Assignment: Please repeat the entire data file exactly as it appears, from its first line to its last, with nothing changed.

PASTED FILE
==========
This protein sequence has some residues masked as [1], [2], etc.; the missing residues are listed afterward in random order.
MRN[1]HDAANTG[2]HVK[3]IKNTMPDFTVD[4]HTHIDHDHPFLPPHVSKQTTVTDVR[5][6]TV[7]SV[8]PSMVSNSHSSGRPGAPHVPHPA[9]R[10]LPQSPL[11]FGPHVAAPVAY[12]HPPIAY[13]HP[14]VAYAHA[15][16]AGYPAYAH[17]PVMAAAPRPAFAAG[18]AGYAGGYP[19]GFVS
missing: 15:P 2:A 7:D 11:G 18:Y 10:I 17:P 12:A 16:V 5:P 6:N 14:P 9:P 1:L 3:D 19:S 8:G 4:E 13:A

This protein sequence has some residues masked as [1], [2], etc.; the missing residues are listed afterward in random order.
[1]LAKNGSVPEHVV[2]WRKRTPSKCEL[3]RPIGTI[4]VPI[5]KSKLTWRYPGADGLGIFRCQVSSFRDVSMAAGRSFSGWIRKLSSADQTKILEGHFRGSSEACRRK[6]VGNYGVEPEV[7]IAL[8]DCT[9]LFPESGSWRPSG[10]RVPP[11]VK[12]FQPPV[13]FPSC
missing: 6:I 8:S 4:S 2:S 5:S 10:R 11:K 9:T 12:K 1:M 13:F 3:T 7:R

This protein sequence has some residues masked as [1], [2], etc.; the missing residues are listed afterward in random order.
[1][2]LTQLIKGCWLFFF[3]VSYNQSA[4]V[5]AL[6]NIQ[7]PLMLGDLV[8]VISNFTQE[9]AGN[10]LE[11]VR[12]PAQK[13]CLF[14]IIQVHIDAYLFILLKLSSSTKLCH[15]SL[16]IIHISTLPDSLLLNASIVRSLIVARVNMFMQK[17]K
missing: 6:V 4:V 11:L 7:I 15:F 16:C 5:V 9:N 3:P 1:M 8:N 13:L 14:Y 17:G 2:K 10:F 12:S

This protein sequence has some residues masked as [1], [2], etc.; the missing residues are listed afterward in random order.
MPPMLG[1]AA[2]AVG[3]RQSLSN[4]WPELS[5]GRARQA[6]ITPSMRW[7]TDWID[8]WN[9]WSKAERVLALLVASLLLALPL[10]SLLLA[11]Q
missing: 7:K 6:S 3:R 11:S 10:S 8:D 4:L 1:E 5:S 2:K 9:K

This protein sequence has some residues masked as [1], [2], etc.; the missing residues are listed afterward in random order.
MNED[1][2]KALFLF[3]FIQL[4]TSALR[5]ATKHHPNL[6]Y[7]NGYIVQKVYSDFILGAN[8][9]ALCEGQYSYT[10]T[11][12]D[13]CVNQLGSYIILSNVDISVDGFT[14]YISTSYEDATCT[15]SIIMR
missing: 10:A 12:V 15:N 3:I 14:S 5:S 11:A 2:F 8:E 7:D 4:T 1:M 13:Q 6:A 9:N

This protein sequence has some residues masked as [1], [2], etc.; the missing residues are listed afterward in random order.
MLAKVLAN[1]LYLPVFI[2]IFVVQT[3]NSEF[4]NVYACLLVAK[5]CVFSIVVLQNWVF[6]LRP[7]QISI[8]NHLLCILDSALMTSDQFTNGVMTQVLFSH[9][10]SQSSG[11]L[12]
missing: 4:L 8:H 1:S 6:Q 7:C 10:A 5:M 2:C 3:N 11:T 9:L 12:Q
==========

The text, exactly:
This protein sequence has some residues masked as [1], [2], etc.; the missing residues are listed afterward in random order.
MRN[1]HDAANTG[2]HVK[3]IKNTMPDFTVD[4]HTHIDHDHPFLPPHVSKQTTVTDVR[5][6]TV[7]SV[8]PSMVSNSHSSGRPGAPHVPHPA[9]R[10]LPQSPL[11]FGPHVAAPVAY[12]HPPIAY[13]HP[14]VAYAHA[15][16]AGYPAYAH[17]PVMAAAPRPAFAAG[18]AGYAGGYP[19]GFVS
missing: 15:P 2:A 7:D 11:G 18:Y 10:I 17:P 12:A 16:V 5:P 6:N 14:P 9:P 1:L 3:D 19:S 8:G 4:E 13:A

This protein sequence has some residues masked as [1], [2], etc.; the missing residues are listed afterward in random order.
[1]LAKNGSVPEHVV[2]WRKRTPSKCEL[3]RPIGTI[4]VPI[5]KSKLTWRYPGADGLGIFRCQVSSFRDVSMAAGRSFSGWIRKLSSADQTKILEGHFRGSSEACRRK[6]VGNYGVEPEV[7]IAL[8]DCT[9]LFPESGSWRPSG[10]RVPP[11]VK[12]FQPPV[13]FPSC
missing: 6:I 8:S 4:S 2:S 5:S 10:R 11:K 9:T 12:K 1:M 13:F 3:T 7:R

This protein sequence has some residues masked as [1], [2], etc.; the missing residues are listed afterward in random order.
[1][2]LTQLIKGCWLFFF[3]VSYNQSA[4]V[5]AL[6]NIQ[7]PLMLGDLV[8]VISNFTQE[9]AGN[10]LE[11]VR[12]PAQK[13]CLF[14]IIQVHIDAYLFILLKLSSSTKLCH[15]SL[16]IIHISTLPDSLLLNASIVRSLIVARVNMFMQK[17]K
missing: 6:V 4:V 11:L 7:I 15:F 16:C 5:V 9:N 3:P 1:M 8:N 13:L 14:Y 17:G 2:K 10:F 12:S

This protein sequence has some residues masked as [1], [2], etc.; the missing residues are listed afterward in random order.
MPPMLG[1]AA[2]AVG[3]RQSLSN[4]WPELS[5]GRARQA[6]ITPSMRW[7]TDWID[8]WN[9]WSKAERVLALLVASLLLALPL[10]SLLLA[11]Q
missing: 7:K 6:S 3:R 11:S 10:S 8:D 4:L 1:E 5:S 2:K 9:K

This protein sequence has some residues masked as [1], [2], etc.; the missing residues are listed afterward in random order.
MNED[1][2]KALFLF[3]FIQL[4]TSALR[5]ATKHHPNL[6]Y[7]NGYIVQKVYSDFILGAN[8][9]ALCEGQYSYT[10]T[11][12]D[13]CVNQLGSYIILSNVDISVDGFT[14]YISTSYEDATCT[15]SIIMR
missing: 10:A 12:V 15:N 3:I 14:S 5:S 11:A 2:F 8:E 7:D 4:T 1:M 13:Q 6:A 9:N

This protein sequence has some residues masked as [1], [2], etc.; the missing residues are listed afterward in random order.
MLAKVLAN[1]LYLPVFI[2]IFVVQT[3]NSEF[4]NVYACLLVAK[5]CVFSIVVLQNWVF[6]LRP[7]QISI[8]NHLLCILDSALMTSDQFTNGVMTQVLFSH[9][10]SQSSG[11]L[12]
missing: 4:L 8:H 1:S 6:Q 7:C 10:A 5:M 2:C 3:N 11:T 9:L 12:Q